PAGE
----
Implications of all this change

As organizations have eliminated many entry level jobs, trimmed out layers of management and embraced better, faster technologies, it has enabled them to involve more people in the innovation process, giving voices to ideas that may have been missed in the past. This has facilitated better decisions based on the application of more knowledge and experience to organization problems.

It has led to more transparency in an open marketplace of ideas.

While managers still hold the authority for ultimate decisions, the inclusion of more voices at the table helps insure such decisions are more informed and less likely good ideas from unlikely sources are simply dismissed out of hand by colleagues and managers. This inclusion of cross-functional and multi-disciplinary feedback into the decision making loop has led to a creative renaissance in technology, manufacturing and business with no end in sight. Additionally, it has enabled the increasing ability for corporations to “globalize” as technology connects their interests quickly and seamlessly across the world.

The Challenges Ahead

Decisions driven by many voices at the table can be frustrating, even enraging at times, but they are also some of the most rewarding as they enable each stakeholder to participate in a process that ultimately addresses the organization's challenges.

So, while it’s certainly easier for a group of senior executives to get together and pass edicts, the more informed and collaborative decisions make more sense for the organization; they truly engage your employees and take advantage of the collective wisdom of the team.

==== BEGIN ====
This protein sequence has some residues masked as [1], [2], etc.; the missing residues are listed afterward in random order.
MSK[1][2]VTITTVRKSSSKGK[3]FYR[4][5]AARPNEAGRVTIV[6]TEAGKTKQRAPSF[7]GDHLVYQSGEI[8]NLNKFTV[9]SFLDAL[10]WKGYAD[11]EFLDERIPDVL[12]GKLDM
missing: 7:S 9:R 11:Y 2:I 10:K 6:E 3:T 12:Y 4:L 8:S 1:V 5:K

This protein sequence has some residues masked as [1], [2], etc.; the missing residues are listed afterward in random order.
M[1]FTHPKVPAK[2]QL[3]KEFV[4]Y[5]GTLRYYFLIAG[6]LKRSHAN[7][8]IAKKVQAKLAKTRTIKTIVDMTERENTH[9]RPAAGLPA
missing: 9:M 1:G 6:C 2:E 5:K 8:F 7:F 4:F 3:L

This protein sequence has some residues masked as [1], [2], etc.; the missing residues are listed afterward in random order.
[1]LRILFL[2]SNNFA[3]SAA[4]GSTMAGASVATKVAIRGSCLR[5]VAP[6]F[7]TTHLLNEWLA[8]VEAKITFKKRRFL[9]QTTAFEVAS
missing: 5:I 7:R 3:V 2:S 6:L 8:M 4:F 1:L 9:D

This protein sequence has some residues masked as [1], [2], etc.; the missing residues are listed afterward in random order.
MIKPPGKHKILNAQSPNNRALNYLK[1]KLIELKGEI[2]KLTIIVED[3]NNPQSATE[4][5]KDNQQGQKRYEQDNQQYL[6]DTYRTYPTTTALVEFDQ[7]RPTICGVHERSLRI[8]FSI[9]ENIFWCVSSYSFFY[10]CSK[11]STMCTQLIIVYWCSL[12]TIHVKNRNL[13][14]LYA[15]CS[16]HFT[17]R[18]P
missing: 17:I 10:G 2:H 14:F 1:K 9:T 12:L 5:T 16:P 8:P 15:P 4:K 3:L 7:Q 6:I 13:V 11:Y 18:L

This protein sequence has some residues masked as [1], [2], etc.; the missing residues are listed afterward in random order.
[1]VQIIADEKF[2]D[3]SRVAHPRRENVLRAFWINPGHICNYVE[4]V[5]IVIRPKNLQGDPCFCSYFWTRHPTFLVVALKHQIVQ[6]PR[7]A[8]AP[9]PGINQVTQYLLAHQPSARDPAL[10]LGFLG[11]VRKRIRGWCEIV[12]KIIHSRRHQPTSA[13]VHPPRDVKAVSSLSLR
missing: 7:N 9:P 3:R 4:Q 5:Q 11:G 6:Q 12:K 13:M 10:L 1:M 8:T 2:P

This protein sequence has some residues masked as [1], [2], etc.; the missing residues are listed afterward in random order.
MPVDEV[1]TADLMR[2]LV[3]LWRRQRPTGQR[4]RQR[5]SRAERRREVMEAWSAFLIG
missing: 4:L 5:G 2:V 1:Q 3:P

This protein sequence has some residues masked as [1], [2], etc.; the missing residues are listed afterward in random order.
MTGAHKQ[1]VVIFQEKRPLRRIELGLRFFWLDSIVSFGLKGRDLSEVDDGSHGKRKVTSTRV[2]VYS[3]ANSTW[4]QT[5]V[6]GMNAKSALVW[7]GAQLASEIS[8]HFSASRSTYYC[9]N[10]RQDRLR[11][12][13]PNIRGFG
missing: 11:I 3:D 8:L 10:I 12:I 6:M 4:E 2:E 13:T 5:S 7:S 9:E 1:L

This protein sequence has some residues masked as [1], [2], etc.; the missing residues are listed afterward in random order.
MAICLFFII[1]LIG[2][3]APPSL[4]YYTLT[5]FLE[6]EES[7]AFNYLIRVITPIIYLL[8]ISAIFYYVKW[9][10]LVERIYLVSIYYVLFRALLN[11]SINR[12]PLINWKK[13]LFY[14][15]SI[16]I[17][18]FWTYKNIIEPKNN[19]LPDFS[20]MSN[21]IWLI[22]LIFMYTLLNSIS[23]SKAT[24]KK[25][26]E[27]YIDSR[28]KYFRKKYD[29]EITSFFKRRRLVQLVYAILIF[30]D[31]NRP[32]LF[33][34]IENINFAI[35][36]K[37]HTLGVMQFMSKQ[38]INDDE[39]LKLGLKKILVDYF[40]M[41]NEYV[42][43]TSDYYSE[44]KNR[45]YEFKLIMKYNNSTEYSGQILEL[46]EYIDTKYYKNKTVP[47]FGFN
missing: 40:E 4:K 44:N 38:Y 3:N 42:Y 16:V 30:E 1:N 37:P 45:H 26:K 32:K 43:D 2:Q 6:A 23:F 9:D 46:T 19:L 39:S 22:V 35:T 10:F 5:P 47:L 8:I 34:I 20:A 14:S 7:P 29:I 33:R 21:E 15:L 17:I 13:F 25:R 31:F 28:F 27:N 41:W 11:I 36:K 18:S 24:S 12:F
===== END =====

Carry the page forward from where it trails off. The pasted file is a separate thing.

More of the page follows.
As Tom Lawson, the CEO of FM Global points out, as a company leader you should be creating a culture where collaboration is valued because, “collective wisdom will help you get to the right place.”

Since collaboration can be a messier process, it makes sense that the next generation of technologies companies invest in need to be designed to give employees a voice and include built-in workflows and communication channels to facilitate the collaboration, evaluation and decision making processes. These kinds of feedback tools are the next horizon in business technology because they can deliver timely and actionable feedback to increase the speed of decisions and initiatives.

If you’re looking for ways to engage your employees through their ideas and connect them in a collaborative process that runs across both horizontal and vertical layers, the team at Vocoli would love to speak with you!